What is a payment today?

Prod DB © San Miura / DR

Many years ago, some would have answer that a payment is “moving funds from an economic agent to another”. This was a fully-fledged and time-consuming act that a payer had to manage upon his economic activity.

If you ask the same question today, the answer would be drastically different. Payment is still about moving funds but not only. The payment act is being fully revamp in many aspects:

–       Data and Information that a payment can bear are as much important as funds transfer

–       Even if the processing of a payment becomes more and more complex for the banks, the trend is toward simplification for users, natural fit and sometimes transparency with the user purchase experience.

Hence, payments cannot be seen anymore as specific funds transfer process. This is something users don’t want to manage anymore. They want the payment act to become fully bundled in their day-to-day activities, in a smooth and consistent customer experience, being as simple as clicking a button, using payee proxy-identifier that are meaningful for them.


Internet, Smartphones, wearable and IoT have revolutionized the consumer behavior, leading to a digital transformation of the economy where services are provided everywhere, 24/7. Payments being part of this economy are also impacted by this transformation. In a world where goods can move swiftly and be delivered at home in a couple of hours, it is not acceptable that money cannot move in less than a day.

Internet and technology are also challenging the “old fashion” business models. Disintermediation triggers the requirements of a new generation of consumers. The biggest retailer does not have any stocks (Alibaba), the biggest taxi company does not have cars (Uber), the biggest property rentals business does not have any property (AirBnb). Hence, this looks obvious payments could be serviced by non-financial entities.

Payment Activity is at an inflexion point. What are the challenges the banks will have to face?

Many significant investments have been done in the last decade to comply with the many regulatory changes and enhance payment information systems accordingly. Looking at the payment journey since the beginning of the 21stcentury is quite impressive: introduction of euro, pan-european clearing systems introduction with TARGET and EBA, AML control strengthening and Economic Sanction filtering, SEPA implementation … All of those investments had a huge impact on the Payment PNL for the banks, hence leading to some strategic discussions for a couple of them to decide if Payments are still part of their Core Business.

Payments NextGen is not a new chapter of the transformation, it is a new transformation story where tactical enhancement of legacy system is not an acceptable solution for Key Players. Bank of the future will have to convert challenges into opportunities, defining concrete and consistent answers to many concerns:

Advent of Borderless Commerce Economytriggering the need of much transparent and efficient payment methods across borders.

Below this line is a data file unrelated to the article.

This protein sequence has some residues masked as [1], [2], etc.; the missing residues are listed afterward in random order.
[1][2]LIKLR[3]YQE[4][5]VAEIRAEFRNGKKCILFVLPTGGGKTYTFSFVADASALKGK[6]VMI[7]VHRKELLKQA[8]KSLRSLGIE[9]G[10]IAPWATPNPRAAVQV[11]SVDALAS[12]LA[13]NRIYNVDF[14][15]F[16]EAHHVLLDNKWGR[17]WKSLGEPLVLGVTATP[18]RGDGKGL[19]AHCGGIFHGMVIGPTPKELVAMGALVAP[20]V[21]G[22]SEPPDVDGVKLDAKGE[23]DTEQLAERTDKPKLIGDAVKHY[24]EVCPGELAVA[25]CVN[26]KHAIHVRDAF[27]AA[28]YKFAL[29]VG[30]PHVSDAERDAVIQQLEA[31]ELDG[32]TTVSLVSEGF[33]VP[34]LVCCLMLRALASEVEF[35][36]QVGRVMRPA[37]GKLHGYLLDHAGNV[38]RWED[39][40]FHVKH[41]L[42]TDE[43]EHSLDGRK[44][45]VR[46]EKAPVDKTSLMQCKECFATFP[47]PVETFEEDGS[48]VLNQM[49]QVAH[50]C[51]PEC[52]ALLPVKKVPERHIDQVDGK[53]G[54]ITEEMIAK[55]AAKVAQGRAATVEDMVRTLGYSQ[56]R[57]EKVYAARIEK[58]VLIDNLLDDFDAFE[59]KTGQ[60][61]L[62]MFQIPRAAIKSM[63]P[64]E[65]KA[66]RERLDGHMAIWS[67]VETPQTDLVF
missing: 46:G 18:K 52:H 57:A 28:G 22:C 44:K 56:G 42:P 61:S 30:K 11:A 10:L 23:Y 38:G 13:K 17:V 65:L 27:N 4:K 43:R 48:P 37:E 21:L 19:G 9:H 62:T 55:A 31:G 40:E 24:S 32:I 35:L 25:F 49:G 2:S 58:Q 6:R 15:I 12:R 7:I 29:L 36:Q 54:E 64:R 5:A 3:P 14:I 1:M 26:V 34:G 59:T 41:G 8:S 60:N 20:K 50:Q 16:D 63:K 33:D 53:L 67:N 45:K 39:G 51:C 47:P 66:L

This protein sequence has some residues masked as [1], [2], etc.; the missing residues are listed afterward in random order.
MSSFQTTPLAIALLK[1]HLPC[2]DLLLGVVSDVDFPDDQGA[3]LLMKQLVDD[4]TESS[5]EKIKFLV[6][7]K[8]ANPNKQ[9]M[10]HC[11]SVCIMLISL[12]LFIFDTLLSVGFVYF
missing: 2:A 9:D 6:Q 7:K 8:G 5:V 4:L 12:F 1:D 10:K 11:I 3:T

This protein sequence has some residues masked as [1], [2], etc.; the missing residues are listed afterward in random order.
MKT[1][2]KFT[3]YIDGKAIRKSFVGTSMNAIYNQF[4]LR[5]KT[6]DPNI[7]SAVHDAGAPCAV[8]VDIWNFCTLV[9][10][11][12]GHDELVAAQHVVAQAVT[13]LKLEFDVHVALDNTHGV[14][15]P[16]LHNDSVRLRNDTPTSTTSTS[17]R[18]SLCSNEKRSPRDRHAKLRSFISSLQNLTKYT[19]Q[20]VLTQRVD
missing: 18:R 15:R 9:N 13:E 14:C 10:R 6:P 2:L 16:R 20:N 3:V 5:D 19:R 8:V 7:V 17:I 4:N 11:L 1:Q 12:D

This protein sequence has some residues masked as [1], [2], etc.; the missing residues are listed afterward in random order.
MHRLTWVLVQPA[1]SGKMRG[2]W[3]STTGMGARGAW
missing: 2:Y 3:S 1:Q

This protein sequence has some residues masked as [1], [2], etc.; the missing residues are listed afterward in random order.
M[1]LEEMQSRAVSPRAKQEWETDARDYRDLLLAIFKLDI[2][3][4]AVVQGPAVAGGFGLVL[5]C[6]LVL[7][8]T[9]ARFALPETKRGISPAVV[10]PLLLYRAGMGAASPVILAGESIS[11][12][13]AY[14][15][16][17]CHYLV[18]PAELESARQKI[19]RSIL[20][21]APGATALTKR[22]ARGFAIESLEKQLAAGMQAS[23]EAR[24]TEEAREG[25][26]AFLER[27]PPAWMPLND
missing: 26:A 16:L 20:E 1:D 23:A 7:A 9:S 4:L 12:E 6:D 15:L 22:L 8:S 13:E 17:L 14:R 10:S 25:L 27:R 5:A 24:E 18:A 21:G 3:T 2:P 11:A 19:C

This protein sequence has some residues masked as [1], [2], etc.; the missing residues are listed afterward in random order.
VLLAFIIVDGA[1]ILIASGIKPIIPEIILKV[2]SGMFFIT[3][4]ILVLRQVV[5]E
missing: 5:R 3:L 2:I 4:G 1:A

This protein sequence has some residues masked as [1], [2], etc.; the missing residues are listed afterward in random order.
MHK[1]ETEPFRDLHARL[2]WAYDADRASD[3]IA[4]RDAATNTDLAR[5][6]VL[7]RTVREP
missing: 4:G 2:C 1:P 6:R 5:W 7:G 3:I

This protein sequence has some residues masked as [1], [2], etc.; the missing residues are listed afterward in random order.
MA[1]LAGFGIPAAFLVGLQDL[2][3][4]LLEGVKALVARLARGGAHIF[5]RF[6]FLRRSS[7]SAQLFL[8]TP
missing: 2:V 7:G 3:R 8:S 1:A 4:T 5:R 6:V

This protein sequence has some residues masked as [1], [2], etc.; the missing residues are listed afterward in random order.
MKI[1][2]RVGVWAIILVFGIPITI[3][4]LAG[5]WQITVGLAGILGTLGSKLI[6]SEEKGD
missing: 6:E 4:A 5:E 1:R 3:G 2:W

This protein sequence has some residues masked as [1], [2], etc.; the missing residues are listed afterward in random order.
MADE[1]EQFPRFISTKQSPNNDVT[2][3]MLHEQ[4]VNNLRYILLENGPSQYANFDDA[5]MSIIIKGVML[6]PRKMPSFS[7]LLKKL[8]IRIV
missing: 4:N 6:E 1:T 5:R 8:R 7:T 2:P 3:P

Real time paymentsavailable 24/7 eliciting the end of any legacy batch processes and the generalization of messaging logics.

Identity security, fraud and threats enhancementas process becomes more automated and real-time. Artificial Intelligence appears as must-have enabler to provide adaptive STP solutions.

Leveraging the real power of databrought by payment activity to design new valuable services for internal (customer insights, security) and external purpose (reconciliation, cash forecast, scoring). Monetization of data will then provide a new revenue in the payment activity.

Performance and reliability to ensure proper continuity of the business where IoT and wearable will trigger the substantial growth of micro-payments.

In this new context, banking stakeholders have to adopt a brand new mind set to see regulation not as a mandatory requirement to comply with, in the less restrictive way, but as a foundation for innovation. The second Payment Service Directive (PSD2) introduces new obligations for the banks to open an access to data to Third Party Providers. Instead of complying with this requirement in a defensive attitude, limiting the service and information as much as possible to potential competitors, why not looking at this opportunity to redefine the core business and embrace a “platform as a business” strategy? Focusing on their financial competencies, they would benefit from a monetization of core competencies and resources through Open APIs in order to leverage new platforms and provide accelerators to any innovative marketplace. Saying that, collaboration with new actors like Fintech becomes key to benefit from each other’s competencies and create value eco-systems driven by customer experience.

Rationalization of payment means needs also to be triggered by bank to decommission inefficient, complex and expensive instruments, principally cheques and cash, and better balance their costs. The recent introduction of instant payment, enhanced with request to pay and proxy identifiers, provide a promising framework to replace then in a near futures. Even the card activity, so rooted in our habits could be removed from this landscape.

As Winston Churchill said: “Now this is not the end. It is not even the beginning of the end. But it is, perhaps, the end of the beginning”. The revolution Payments will live in the forthcoming years is probably the biggest one we have ever seen since 30 years, opening an exciting horizon.

With a long lasting experience in Payment and Cash Management and transformation projects, SKAIZen Associates can provide an external insight and support the many payment stakeholders in the definition and delivery of their transformation journey.